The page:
An Open Source Milestone: Spaz webOS 1.0

President Wilson at First Regularly Scheduled Airmail Service Ceremony

I really don’t like to toot my own horn. Well, actually I do, but I’m also embarassed by it, so writing the title for this post was a bit painful. Nevertheless, I do think it’s accurate: Spaz webOS 1.0 is now available in the Palm App Catalog, and that’s a significant milestone for the project, and for open source on webOS.

I first started playing with webOS a year ago, over Christmas break at my day job. In June, Spaz webOS was in the App Catalog at release, and back then I was quite proud of the fact that we’d been able to ship a truly open source, transparent app on the first day of a new platform. And now, a year since I first cobbled together a Hello World in Mojo, Spaz has reached a reasonable level of maturity – at least as mature as something called “Spaz” will ever have.

Originally I was going to call this release v0.6. I am shy of using 1.0 because I am painfully aware of all the flaws in my software, and it certainly never feels “done” or “ready” to me. However, a recent discussion with Keith Casey led me to think more seriously about using the “1.0” designation – Spaz webOS is very much Safe To Use, but a pre-1.0 version might make some potential users to think otherwise.

And potential users are a bit more of a consideration now, because in a couple weeks (probably the week of January 11), Spaz webOS will start charging $2 for App Catalog downloads in the United States. This is something I’ve been planning for a while, but it’s still stepping out a bit, both for me (I’ve never charged for software before) and for open source software in general. To be clear, here’s how it will work:

  1. Spaz webOS will cost $2 to download in App Catalog markets that support payments. Right now the only market that supports payments is the US. It will be free in all other markets.
  2. Spaz will still be completely open source. The full source code will always be available.
  3. I will not stop users from packaging and installing Spaz webOS themselves. In fact, I encourage it! I always need more testers, designers and developers. Hacking, patching, and messing with Spaz are fully endorsed. If you can’t help in one of these ways, consider donating to the SpazCore project.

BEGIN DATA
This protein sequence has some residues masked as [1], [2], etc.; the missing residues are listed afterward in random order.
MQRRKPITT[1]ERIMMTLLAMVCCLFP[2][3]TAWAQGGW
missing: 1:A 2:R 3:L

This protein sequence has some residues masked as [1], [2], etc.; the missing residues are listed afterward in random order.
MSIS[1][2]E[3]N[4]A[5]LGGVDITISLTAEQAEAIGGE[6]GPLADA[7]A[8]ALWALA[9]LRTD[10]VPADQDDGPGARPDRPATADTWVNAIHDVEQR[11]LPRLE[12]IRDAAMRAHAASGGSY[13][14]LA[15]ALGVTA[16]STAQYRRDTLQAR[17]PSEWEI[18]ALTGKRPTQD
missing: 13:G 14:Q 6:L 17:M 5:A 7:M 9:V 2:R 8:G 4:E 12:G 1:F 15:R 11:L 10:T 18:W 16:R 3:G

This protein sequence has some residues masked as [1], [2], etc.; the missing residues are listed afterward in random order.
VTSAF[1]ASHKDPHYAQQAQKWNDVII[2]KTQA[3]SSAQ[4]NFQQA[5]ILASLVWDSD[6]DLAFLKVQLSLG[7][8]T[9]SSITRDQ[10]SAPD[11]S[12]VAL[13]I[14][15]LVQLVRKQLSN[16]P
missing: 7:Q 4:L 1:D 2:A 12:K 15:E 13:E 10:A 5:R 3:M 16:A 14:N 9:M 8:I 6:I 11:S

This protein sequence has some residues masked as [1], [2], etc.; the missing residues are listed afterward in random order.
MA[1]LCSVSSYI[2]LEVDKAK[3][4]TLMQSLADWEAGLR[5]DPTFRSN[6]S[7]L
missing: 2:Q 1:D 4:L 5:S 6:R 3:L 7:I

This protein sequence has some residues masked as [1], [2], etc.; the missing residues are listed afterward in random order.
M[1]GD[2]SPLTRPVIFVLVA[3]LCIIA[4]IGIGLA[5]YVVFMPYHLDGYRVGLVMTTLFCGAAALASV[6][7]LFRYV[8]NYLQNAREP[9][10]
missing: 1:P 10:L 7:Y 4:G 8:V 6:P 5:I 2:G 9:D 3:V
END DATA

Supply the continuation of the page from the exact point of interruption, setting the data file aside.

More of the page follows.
4. Revenue made from paid App Catalog downloads will be used to support development and offset equipment and hosting costs. I’ve never made any money from Spaz, and despite some generous donations over the past couple years, I’m still well in the red. I don’t do this for the money (obviously), but lightening the burden and compensating myself and other people who have given their time for Spaz is reasonable, I think.

Another thing that isn’t changing is the principles that guide the Spaz project. I wrote up a statement of purpose a while, back, which I’ll replicate here:

  1. Spaz was built for the sake of building it. It is not a means to an end. However, creating it has had several good consequences.
  2. Spaz demonstrates that making things is good, and sharing how you make them is better.
  3. Spaz is a necessary counter to closed, hidden technologies. Spaz must always be open.
  4. The value of Spaz does not lie in the judgements of others, but in the process of building it, and the enjoyment derived by those who use it.
  5. We welcome anyone who wishes to participate in the Spaz Project with open arms, as long as they understand and respect the purposes of the project.
  6. The Spaz project values clear and open communication between participants.

This is how I think software should be made. If you agree, I hope you’ll consider supporting what we’re doing in a way you see fit. We always need help!

Thank you for making Spaz far more than I could have imagined.